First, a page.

Reference Interactions in the Digital Age: Revising the RUSA Behavioral Guidelines

Joe Janes said that if your reference librarians will not get out from behind the desk to “rove through the reference area offering assistance whenever possible,” as prescribed in Guidelines for Behavioral Performances of Reference and Information Service Providers, telling you that roving is unprofessional, you should fire them. His response to a question from the audience was the most electric moment of the two hour program Reference Interactions in the Digital Age: Revising the RUSA Behavioral Guidelines.

This program was a discussion of the updated RUSA Guidelines by a panel consisting of Joe Janes (associate professor at the University of Washington iSchool), Jana Ronan (librarian at the George A. Smathers Libraries at the University of Florida), Dave Tyckoson (librarian at California State University – Fresno Libraries), and Jo Bell Whitlatch (associate dean of San Jose State University Library). The panel discussed remote reference, staff training, and staff evaluation implications of the provisions of the 2004 update.

The members of the panel seemed to agree that the goals and objectives for remote reference are no different from those for face-to-face reference. The same behaviors are desired, but new skills may need to be learned to accomplish the same results – reference interviews in which the librarians satisfy their clients’ information needs.

Some observed problems stem not from the new technologies or from the behavioral guidelines, but from librarians failure to apply the guidelines. Whitlatch said that transcripts of co-browsing reference and instant message reference show librarians forgetting the niceties in their rush to try to answer the questions. They forget to identify themselves, restate the questions, tell clients what they are doing, and ask follow-up questions. Janes reported that when he used co-browsing reference, librarians pushed him new pages without asking if he was finished with the old ones. The librarians were not paying much attention to him.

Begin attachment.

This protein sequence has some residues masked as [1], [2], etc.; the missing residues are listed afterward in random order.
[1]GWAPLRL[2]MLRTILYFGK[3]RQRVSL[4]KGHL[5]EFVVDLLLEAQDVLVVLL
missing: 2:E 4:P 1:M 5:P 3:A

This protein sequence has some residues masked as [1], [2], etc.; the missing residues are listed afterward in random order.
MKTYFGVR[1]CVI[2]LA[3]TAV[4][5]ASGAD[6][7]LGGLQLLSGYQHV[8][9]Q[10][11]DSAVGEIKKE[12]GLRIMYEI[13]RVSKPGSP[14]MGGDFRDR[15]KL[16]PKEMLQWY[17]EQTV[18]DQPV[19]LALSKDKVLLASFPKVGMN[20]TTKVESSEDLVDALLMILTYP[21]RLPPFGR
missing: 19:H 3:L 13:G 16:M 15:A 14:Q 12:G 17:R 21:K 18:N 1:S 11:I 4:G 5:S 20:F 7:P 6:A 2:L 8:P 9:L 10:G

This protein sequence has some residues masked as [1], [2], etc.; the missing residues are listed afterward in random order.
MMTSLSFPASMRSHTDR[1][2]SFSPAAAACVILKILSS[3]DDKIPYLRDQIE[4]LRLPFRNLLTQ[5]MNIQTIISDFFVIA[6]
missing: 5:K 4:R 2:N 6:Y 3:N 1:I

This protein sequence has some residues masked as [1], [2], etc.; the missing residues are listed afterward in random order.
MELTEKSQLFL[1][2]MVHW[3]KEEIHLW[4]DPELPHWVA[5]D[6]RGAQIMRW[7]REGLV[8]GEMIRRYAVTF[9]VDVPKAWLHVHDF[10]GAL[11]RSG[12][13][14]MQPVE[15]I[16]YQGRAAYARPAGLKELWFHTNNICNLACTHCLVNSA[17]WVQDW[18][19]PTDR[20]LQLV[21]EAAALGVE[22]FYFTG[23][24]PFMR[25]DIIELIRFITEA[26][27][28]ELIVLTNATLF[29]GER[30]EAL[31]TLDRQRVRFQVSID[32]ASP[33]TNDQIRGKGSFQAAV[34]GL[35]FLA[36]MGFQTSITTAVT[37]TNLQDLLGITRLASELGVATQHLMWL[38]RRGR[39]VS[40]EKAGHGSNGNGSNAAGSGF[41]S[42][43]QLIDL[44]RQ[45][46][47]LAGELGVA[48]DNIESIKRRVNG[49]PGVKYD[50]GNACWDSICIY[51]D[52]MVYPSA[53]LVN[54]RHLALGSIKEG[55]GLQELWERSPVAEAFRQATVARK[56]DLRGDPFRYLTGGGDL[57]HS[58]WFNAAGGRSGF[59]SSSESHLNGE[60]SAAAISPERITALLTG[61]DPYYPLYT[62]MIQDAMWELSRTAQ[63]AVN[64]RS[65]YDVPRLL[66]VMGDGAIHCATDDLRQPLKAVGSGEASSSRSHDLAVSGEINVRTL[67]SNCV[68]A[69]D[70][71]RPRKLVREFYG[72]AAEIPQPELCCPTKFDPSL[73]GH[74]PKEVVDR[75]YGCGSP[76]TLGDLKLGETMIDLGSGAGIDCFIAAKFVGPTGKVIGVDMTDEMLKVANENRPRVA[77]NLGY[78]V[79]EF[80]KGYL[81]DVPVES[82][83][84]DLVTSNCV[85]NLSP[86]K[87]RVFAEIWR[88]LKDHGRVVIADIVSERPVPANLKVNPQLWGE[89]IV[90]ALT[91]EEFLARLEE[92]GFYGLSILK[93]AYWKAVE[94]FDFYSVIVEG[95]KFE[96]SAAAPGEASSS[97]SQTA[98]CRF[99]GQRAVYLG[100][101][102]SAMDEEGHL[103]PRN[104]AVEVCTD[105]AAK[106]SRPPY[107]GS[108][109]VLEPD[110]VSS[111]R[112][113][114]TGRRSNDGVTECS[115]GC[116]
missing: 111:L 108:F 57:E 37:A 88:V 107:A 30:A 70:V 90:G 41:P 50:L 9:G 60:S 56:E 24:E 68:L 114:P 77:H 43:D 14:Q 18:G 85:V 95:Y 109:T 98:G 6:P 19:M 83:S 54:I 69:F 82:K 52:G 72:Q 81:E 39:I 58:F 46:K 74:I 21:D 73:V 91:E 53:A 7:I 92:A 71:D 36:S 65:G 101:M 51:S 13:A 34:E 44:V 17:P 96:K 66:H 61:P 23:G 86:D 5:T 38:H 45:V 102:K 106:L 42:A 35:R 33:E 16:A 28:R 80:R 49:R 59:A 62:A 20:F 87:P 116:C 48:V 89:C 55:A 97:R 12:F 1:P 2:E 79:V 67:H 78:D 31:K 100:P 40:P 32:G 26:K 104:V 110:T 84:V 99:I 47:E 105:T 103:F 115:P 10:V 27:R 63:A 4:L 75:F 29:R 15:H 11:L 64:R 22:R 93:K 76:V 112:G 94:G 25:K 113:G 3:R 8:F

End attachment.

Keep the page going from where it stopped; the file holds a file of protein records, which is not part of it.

Tyckoson said that librarians have not worked out their remote reference behaviors. In a light moment, he asked us what Alexander Graham Bell first recommended as the response to a telephone call. Janes knew the answer was not “Hello.” It was “Ahoy!” Librarians are like Bell, still seeking the proper responses. They have not yet adapted to instant message culture.

One of the more interesting discussions of the program dealt with the importance of accuracy, which has less emphasis in the new document. The panel said that the new thinking is that many questions have no right answers. Negotiating questions, helping the clients better understand their questions and information needs, and giving them information to make decisions will better satisfy clients than giving them accurate answers.

Approachability was discussed. In remote reference service, the key is letting the library users know the service exists. According to Ronan, academic and public libraries must market constantly to ever changing communities. Janes recommends placing links to services on non-library sites, such as local government, historical society, and other organization websites.

Roving was discussed late in the program. Librarians who are providing non-desk bound reference must be easily identifiable for clients to trust them. The panel agreed roving as defined in the guidelines is a necessity. California State University – Fresno Libraries are planning to free up the clients as well as the librarians, replacing all stationary computers with laptops.

Read these guidelines at http://www.ala.org/ala/rusa/rusaprotools/referenceguide/guidelinesbehavioral.htm.